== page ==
Dutch writer (1466-1536). His humanist ideas left important marks on liberal and progressive Renaissance thinking.
The Dutch scholar and scholar Erasmus of Rotterdam (or Erasmus Desiderius) was one of the first top-selling authors in the world. He acquired his fame during the Renaissance, during which there was an incredible awakening of art, thought and literature, which rescued Europe from the intellectual darkness of the Middle Ages. Although in the Renaissance many people rediscovered classical Greek and Roman literature, and reconsidered classical thinking, the period also sought innovations and inventions. Universities spread throughout Europe and there was a great wave of dissemination of ideas, made possible by the emergence of the Gutenberg press in 1450 and the birth of the publishing industry.
Born in Rotterdam, Erasmus's humanist ideas epitomized the liberal and progressive thinking of the Renaissance. He studied in the Netherlands and Paris before traveling, in 1498, to England, where he studied Greek at the University of Oxford. His first theological treatise, The Christian Knight's Manual, was published in 1503, shortly before he left for Venice and Rome, where he would be received by Pope Julius II.
Erasmus returned to England and became a favorite of the court of King Henry VIII (1491-1547). He continued to live in England for almost a decade before returning to the European continent in 1517. First settling in Louvain and then in Basel, France.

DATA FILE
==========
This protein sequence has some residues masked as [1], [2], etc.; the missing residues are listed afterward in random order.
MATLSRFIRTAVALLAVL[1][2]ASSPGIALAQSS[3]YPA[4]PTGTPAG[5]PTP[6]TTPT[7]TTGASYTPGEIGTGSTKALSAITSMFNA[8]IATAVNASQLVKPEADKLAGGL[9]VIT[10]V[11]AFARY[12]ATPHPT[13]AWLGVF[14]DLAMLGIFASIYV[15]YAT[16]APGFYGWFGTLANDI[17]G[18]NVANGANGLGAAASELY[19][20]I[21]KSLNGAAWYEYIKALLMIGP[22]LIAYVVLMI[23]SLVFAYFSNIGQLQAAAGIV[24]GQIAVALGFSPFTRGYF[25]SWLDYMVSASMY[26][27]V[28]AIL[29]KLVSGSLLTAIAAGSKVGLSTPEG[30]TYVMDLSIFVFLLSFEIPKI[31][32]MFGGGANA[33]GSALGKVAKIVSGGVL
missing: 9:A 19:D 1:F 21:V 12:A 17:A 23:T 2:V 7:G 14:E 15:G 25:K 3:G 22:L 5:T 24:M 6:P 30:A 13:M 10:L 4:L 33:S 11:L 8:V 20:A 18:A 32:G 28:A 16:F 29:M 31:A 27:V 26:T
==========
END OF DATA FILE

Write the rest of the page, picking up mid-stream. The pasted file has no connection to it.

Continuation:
Erasmus's writings were popular because of his clever imagination and clear and descriptive style. Although this made him attract large numbers of powerful enemies because of their satires. Among his most important works are the Praise of Madness (1509), in which "madness" speaks to an imaginary audience composed of people of various kinds; From Duplici Copia Verborum et Rerum (1511), a rhetorical text for Latin scholars; The Christian Parents (1521); Family Colloquiums (1516-1536); From Libero Arbitrary (1526), a pamphlet satirizing Martin Luther; The Ancient Navigations (1532), a series of short stories; and Preparation for Death (1533).